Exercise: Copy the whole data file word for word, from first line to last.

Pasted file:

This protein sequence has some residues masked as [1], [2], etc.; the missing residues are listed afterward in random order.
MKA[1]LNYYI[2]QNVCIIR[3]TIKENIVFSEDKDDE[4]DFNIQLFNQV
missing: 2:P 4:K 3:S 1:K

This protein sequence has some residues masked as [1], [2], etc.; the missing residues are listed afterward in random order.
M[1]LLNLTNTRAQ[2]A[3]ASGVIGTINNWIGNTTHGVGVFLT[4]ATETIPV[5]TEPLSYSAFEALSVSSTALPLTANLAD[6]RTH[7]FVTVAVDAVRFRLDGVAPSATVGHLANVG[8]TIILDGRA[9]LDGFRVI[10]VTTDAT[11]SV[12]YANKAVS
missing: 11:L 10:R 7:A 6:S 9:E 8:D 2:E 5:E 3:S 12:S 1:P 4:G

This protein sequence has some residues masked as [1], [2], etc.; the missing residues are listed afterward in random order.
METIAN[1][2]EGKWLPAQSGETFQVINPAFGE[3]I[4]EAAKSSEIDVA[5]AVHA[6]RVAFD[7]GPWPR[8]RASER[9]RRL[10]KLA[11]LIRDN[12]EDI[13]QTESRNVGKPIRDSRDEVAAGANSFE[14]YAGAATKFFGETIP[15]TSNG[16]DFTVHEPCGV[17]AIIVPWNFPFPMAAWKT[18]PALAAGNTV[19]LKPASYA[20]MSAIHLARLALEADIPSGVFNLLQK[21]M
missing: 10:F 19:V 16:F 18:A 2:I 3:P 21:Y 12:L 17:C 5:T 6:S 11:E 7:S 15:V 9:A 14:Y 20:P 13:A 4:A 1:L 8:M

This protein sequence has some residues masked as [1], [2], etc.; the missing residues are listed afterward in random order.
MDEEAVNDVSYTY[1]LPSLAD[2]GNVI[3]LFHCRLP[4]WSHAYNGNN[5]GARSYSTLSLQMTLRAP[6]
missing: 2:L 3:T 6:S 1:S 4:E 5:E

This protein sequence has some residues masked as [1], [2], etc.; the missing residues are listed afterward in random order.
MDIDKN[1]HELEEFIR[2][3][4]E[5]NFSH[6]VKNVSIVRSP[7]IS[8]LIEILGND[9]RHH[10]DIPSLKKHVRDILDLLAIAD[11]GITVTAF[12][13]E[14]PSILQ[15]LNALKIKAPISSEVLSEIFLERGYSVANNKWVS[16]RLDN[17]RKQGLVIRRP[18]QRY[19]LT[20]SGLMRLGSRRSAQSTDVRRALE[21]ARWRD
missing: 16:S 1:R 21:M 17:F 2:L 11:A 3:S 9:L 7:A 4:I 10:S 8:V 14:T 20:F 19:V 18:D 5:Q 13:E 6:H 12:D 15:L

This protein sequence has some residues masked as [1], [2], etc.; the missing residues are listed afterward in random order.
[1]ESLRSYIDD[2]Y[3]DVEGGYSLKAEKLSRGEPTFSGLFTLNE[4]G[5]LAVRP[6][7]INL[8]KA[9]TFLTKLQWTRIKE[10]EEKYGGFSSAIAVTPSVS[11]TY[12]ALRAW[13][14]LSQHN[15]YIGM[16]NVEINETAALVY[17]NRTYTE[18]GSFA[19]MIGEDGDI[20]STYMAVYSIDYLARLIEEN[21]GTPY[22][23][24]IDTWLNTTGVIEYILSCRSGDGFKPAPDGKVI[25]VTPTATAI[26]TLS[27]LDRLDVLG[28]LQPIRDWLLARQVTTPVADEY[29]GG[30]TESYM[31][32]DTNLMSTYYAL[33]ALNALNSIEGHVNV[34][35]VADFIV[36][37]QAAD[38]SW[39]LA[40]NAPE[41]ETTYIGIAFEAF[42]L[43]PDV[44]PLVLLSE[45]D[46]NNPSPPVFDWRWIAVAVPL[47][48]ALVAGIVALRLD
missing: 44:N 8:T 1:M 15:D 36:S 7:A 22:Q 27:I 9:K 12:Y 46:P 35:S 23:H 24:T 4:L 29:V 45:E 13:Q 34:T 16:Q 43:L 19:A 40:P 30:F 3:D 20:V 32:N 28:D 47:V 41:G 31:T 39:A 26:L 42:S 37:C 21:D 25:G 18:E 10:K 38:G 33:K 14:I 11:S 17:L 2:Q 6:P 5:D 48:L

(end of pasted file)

This protein sequence has some residues masked as [1], [2], etc.; the missing residues are listed afterward in random order.
MKA[1]LNYYI[2]QNVCIIR[3]TIKENIVFSEDKDDE[4]DFNIQLFNQV
missing: 2:P 4:K 3:S 1:K

This protein sequence has some residues masked as [1], [2], etc.; the missing residues are listed afterward in random order.
M[1]LLNLTNTRAQ[2]A[3]ASGVIGTINNWIGNTTHGVGVFLT[4]ATETIPV[5]TEPLSYSAFEALSVSSTALPLTANLAD[6]RTH[7]FVTVAVDAVRFRLDGVAPSATVGHLANVG[8]TIILDGRA[9]LDGFRVI[10]VTTDAT[11]SV[12]YANKAVS
missing: 11:L 10:R 7:A 6:S 9:E 8:D 2:E 5:E 3:S 12:S 1:P 4:G

This protein sequence has some residues masked as [1], [2], etc.; the missing residues are listed afterward in random order.
METIAN[1][2]EGKWLPAQSGETFQVINPAFGE[3]I[4]EAAKSSEIDVA[5]AVHA[6]RVAFD[7]GPWPR[8]RASER[9]RRL[10]KLA[11]LIRDN[12]EDI[13]QTESRNVGKPIRDSRDEVAAGANSFE[14]YAGAATKFFGETIP[15]TSNG[16]DFTVHEPCGV[17]AIIVPWNFPFPMAAWKT[18]PALAAGNTV[19]LKPASYA[20]MSAIHLARLALEADIPSGVFNLLQK[21]M
missing: 10:F 19:V 16:F 18:A 2:I 3:P 21:Y 12:L 17:C 5:T 6:S 11:E 7:S 15:V 9:A 14:Y 20:P 13:A 4:A 1:L 8:M

This protein sequence has some residues masked as [1], [2], etc.; the missing residues are listed afterward in random order.
MDEEAVNDVSYTY[1]LPSLAD[2]GNVI[3]LFHCRLP[4]WSHAYNGNN[5]GARSYSTLSLQMTLRAP[6]
missing: 2:L 3:T 6:S 1:S 4:E 5:E

This protein sequence has some residues masked as [1], [2], etc.; the missing residues are listed afterward in random order.
MDIDKN[1]HELEEFIR[2][3][4]E[5]NFSH[6]VKNVSIVRSP[7]IS[8]LIEILGND[9]RHH[10]DIPSLKKHVRDILDLLAIAD[11]GITVTAF[12][13]E[14]PSILQ[15]LNALKIKAPISSEVLSEIFLERGYSVANNKWVS[16]RLDN[17]RKQGLVIRRP[18]QRY[19]LT[20]SGLMRLGSRRSAQSTDVRRALE[21]ARWRD
missing: 16:S 1:R 21:M 17:F 2:L 11:A 3:S 9:L 7:A 4:I 10:S 8:V 14:T 20:F 19:V 18:D 5:Q 13:E 6:H 12:D 15:L

This protein sequence has some residues masked as [1], [2], etc.; the missing residues are listed afterward in random order.
[1]ESLRSYIDD[2]Y[3]DVEGGYSLKAEKLSRGEPTFSGLFTLNE[4]G[5]LAVRP[6][7]INL[8]KA[9]TFLTKLQWTRIKE[10]EEKYGGFSSAIAVTPSVS[11]TY[12]ALRAW[13][14]LSQHN[15]YIGM[16]NVEINETAALVY[17]NRTYTE[18]GSFA[19]MIGEDGDI[20]STYMAVYSIDYLARLIEEN[21]GTPY[22][23][24]IDTWLNTTGVIEYILSCRSGDGFKPAPDGKVI[25]VTPTATAI[26]TLS[27]LDRLDVLG[28]LQPIRDWLLARQVTTPVADEY[29]GG[30]TESYM[31][32]DTNLMSTYYAL[33]ALNALNSIEGHVNV[34][35]VADFIV[36][37]QAAD[38]SW[39]LA[40]NAPE[41]ETTYIGIAFEAF[42]L[43]PDV[44]PLVLLSE[45]D[46]NNPSPPVFDWRWIAVAVPL[47][48]ALVAGIVALRLD
missing: 44:N 8:T 1:M 15:D 36:S 7:A 22:Q 27:I 9:K 12:Y 46:P 35:S 23:H 24:T 4:L 29:V 45:E 13:Q 34:T 16:Q 43:L 19:A 40:P 30:F 3:D 20:V 32:N 28:D 47:V 41:G 31:T 39:A 26:L 42:S 37:C 21:D 25:G 18:E 10:K 38:G 33:K 14:I 11:S 17:L 2:Q 6:P 5:D 48:L